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When taking a look at the United States’ history, you learn that it is a country built by immigrants. This cultural mix has brought the country to a point so high that the fathers of the Constitution could have never imagined it. Today, South Americans are the ones going into the so-called ‘Land of Opportunities’, and they are doing so very rapidly.
The latest census data indicated that in 2008, there were around 46.7 million documented Hispanics residing in the U.S., which represents more than 15 percent of the U.S. population. Of this, about 18 million voters are registered to vote. With presidential elections just around the corner and with the growing Hispanic population, it appears that these citizens will play a predominant role in the elections since they constitute such a large number of voters.
In the 2008 elections, over 60 percent of Hispanics voted for Obama, motivated by his promises of immigration reform. Today, many of them feel disappointed and cheated because they think that Obama will not follow through, especially since Democrats lost their hegemony in the House of Representatives. Neither have they forgotten that under a President Obama mandate, there have been more illegal immigrants deported than ever.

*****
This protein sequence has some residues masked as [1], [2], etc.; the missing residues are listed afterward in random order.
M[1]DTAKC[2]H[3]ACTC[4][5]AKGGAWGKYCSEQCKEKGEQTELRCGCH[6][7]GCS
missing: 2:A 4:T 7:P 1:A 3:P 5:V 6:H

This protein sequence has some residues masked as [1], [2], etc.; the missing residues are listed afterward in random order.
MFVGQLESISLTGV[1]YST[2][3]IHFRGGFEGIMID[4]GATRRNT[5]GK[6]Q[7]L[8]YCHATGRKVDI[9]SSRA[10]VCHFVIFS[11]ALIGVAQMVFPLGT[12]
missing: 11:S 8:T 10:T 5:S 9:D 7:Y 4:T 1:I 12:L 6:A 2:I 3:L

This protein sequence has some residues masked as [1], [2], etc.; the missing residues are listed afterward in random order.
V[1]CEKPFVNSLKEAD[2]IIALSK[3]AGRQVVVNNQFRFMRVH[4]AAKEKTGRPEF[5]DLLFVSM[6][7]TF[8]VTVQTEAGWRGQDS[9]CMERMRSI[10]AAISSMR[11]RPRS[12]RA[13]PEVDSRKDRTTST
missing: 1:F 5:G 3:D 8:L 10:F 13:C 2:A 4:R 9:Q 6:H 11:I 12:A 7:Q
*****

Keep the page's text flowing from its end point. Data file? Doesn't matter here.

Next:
However, different surveys indicate that the vast majority of Latinos will vote for President Obama again, not because they are happy with what he has done, but to punish the Republicans, who they accuse of being anti-illegal immigrant. Arizona is one of the “anti-illegal immigrant” bastions. It was there the controversial SB1070 law was approved. This could bring overwhelming Latino support for Obama in Arizona, which could be lethal against Romney’s aspirations.
Romney is not doing much to obtain the support of this part of the electorate. He supports the Arizona law and seems to refuse the Dream Act law. Today, Latinos are nearly 16 percent of the country, and in 2050, they will make up about 30 percent, so Republicans must change their illegal immigration policy if they want more votes.
The first step has been given by the Republican Vice Presidential candidate, Marco Rubio, who has Cuban roots. An immigration bill that he says is a “humanitarian mission” and that he plans to promote is the way to win over an electorate that seems to only trust Obama nowadays .
In every presidential election since 1992, the Republican Party has won about one quarter of the Latino vote, while the Democratic Party has received at least half of the support of this community. The remaining 25 percent is at stake. Who will win the election in 2012?